The Last of Us Game Creator on Changing Bill and Frank's Fates

[Warning: This story contains spoilers from The Last of Us episode 3 and the video game.] Neil Druckmann, co-creator of The Last of Us video game and HBO's television adaptation, weighed whether to deviate from the game to tell a "totally different" story: an apocalyptic love story. Sunday's episode — titled "Long Long Time" after the Linda Ronstadt song that features heavily — flashes back to 2007, four years post-outbreak of the Cordyceps infection. Self-sufficient survivalist Bill (Nick Offerman) is the lone inhabitant of Lincoln, Massachusetts, a town he's fortified and rigged with booby-traps to keep away outsiders, both dead and living. 

That is until he meets Frank (Murray Bartlett), a weary traveler who happens across Bill's town while making the trek from the fallen Baltimore quarantine zone to the Boston QZ. What follows is a years-long relationship that endures the apocalypse until present-day 2023, when Bill and Frank decide to die together rather than live one more day without the other.

By the time Joel (Pedro Pascal) and Ellie (Bella Ramsey) reach the Lincoln bunker, they find a letter stating the couple interred themselves in their bedroom. "I used to hate the world, and I was happy when everyone died. But I was wrong because there was one person worth saving," Bill's letter to Joel reads in part. "That's what I did. I saved him. Then I protected him. That's why men like you and me are here. We have a job to do."

The letter — written before Joel's partner, Tess (Anna Torv), died saving Joel and Ellie from an Infected swarm — ends with Bill bequeathing his weapons and equipment to Joel: "Use them to keep Tess safe." With Tess gone, it's Joel's mission to get the bitten-but-immune Ellie to Tommy (Gabriel Luna) in Wyoming, their only hope of finding the Firefly doctors working on a CBI cure.

What Happens to Bill and Frank in the Game?

That's a big change from the video game, where Joel, Ellie, and Bill work together to fight off different types of Infected to retrieve a truck battery from inside the ghost town's high school. The trio finds Frank's corpse, learning he died by suicide to prevent from turning after an Infected's bite.

"I want you to know I hated your guts," reads Frank's letter to Bill. "... I guess you were right. Trying to leave this town will kill me. Still better than spending another day with you." The player only ever sees Frank's corpse, and the game refers to Bill's former "partner" without much reverence.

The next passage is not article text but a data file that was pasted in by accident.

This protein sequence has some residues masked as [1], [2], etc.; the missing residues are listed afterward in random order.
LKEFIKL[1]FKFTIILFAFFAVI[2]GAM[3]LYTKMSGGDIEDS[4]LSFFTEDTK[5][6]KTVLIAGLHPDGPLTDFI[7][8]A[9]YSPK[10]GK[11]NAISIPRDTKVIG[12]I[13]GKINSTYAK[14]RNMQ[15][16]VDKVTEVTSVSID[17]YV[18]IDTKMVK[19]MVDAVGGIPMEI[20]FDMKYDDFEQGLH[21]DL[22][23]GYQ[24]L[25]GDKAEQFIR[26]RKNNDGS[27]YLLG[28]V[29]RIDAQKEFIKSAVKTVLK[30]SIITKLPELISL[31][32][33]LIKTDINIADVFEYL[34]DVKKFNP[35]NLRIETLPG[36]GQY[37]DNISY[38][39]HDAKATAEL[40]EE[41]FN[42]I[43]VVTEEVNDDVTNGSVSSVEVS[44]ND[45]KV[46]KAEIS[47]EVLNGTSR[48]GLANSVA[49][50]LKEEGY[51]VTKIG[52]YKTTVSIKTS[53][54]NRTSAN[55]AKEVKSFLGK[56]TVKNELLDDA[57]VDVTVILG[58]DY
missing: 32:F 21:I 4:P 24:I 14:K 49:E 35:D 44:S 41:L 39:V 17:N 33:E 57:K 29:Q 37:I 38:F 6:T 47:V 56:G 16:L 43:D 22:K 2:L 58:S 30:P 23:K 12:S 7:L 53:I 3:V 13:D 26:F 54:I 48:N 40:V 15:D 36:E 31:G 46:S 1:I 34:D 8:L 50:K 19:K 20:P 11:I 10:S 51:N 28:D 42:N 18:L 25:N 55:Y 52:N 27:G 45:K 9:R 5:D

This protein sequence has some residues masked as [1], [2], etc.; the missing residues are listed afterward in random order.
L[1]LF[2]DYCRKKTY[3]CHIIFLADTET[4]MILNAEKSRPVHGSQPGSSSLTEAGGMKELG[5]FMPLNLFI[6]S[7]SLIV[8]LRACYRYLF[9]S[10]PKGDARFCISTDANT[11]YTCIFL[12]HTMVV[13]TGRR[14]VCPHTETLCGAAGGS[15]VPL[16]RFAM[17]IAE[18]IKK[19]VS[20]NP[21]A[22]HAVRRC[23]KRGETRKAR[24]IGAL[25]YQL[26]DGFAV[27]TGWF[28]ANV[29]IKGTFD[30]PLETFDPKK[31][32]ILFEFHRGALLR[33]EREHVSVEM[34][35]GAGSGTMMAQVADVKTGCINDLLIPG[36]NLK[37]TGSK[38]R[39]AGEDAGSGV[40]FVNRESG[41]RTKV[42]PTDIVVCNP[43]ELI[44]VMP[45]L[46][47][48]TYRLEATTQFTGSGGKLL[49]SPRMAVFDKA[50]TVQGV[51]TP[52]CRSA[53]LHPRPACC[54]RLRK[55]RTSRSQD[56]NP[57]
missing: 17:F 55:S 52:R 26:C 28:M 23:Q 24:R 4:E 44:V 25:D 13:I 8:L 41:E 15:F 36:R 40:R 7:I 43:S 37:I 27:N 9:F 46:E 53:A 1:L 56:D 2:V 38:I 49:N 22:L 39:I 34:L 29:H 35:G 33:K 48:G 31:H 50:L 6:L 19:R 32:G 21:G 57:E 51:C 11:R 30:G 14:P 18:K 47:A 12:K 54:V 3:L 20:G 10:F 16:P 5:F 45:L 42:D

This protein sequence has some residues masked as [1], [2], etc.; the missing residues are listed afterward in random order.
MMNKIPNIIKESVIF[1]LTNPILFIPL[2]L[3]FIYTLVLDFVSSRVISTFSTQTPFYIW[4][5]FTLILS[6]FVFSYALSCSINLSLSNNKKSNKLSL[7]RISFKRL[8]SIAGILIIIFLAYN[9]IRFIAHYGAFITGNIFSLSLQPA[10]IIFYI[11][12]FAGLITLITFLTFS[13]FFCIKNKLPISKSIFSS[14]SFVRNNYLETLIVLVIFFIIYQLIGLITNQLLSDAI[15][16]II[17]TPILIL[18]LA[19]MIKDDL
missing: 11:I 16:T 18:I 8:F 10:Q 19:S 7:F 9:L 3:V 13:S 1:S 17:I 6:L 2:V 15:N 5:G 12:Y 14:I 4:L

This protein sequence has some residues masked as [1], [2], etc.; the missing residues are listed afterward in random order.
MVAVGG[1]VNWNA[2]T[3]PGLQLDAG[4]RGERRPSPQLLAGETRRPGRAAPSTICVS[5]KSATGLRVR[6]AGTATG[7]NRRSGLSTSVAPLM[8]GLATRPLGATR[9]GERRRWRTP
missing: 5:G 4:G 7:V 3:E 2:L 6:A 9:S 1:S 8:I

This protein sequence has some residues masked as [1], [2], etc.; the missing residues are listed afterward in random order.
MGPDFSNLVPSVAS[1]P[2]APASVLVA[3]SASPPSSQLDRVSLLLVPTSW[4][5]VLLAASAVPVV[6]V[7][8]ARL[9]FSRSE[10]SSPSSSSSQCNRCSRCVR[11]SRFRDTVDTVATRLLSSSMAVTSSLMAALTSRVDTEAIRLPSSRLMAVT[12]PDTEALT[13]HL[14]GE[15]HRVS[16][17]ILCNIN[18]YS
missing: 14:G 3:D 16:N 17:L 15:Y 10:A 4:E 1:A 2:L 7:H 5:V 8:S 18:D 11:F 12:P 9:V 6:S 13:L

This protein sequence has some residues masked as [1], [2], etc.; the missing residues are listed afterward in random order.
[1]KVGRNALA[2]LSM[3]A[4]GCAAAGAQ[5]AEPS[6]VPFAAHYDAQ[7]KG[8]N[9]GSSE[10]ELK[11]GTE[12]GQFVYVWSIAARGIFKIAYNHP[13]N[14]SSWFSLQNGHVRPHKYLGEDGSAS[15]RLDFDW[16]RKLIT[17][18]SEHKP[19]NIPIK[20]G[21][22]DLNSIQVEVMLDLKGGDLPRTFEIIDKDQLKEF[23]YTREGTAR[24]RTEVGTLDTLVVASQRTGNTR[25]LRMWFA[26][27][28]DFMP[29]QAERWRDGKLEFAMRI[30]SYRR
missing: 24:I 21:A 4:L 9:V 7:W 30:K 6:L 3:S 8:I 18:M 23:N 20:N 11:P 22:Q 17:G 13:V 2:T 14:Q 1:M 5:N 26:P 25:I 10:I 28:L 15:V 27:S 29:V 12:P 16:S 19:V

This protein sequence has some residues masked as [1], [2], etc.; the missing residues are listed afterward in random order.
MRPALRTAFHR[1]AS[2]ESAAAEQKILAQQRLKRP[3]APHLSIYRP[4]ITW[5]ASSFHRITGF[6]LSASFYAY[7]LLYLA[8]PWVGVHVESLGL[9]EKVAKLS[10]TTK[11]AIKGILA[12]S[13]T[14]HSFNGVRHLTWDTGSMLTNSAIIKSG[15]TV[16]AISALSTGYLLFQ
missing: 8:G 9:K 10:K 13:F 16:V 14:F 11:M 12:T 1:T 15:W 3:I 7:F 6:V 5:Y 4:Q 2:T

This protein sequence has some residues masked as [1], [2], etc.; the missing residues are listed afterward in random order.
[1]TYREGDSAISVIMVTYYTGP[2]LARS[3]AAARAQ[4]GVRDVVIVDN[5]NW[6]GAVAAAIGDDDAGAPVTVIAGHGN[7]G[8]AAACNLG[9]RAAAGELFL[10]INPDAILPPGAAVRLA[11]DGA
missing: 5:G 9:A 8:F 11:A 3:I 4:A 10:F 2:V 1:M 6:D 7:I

"Once upon a time, I had somebody that I cared about. It was a partner. Somebody I had to look after," game Bill (voiced by W. Earl Brown) says. "And in this world, that sort of sh*t's good for one thing: getting you killed." Game Bill lives, but it's a lonelier life than his TV counterpart, who tells his husband: "This isn't the tragic suicide at the end of the play. I'm old. I'm satisfied. And you were my purpose."

"In the game, that section is about how, even though you can survive by yourself, what are you surviving for? What's left?" Druckmann, who wrote and co-directed the video game, said on HBO's The Last of Us podcast. "In the game, they have a very different fate where they have a big falling out. Bill sticks to his ways, Frank says, 'I can't live with you anymore,' and tries to escape, and ends up dying. That's the exploration of, 'This guy had a partner that wanted more than just surviving day-to-day. You have to live your life.'"

Love Will Abide: Changing Bill and Frank's Fates

The show's version, written by series co-creator and showrunner Craig Mazin, was a way to "take those themes and approach them with a totally different story," Druckmann explained. "Now let's approach it as a sweet romantic story where these characters can struggle with that idea of, 'What is this life for? We're here for a limited amount of time — how do we best live it?'"

After Mazin pitched Druckmann on telling Bill and Frank's 16-year love story in support of Joel's journey with Ellie, it became clear that the deviation from the source material made for a richer narrative and a deeper exploration of the show's wider themes.

"The thing I get nervous the most about changes is changing the fate of a character. And here we have a very different fate for Bill than we do in the game," Druckmann said. "Then I try to do the math of weighing it: 'How much do we gain?' To me, when you deviate that much, there's a certain cost to it. It was such a beautiful story that explores the themes of love and the complexity that comes with love, and the happiness, and pain."

Druckmann continued: "Even though this Bill dies, and Bill doesn't die in the game, it's a happier ending, much happier, because he lived a full life. We're demonstrating — because, eventually, where some of the story goes [in upcoming episodes] — there's a demonstration of, 'Here's what you stand to lose when you love someone. You can feel this immense loss. But here's what you gain.' The contrast of those two things in this episode I feel really elevates Joel and Ellie's journey through the telling of a bottle episode."

New episodes of The Last of Us premiere Sundays on HBO and HBO Max. Follow for more The Last of Us on ComicBook.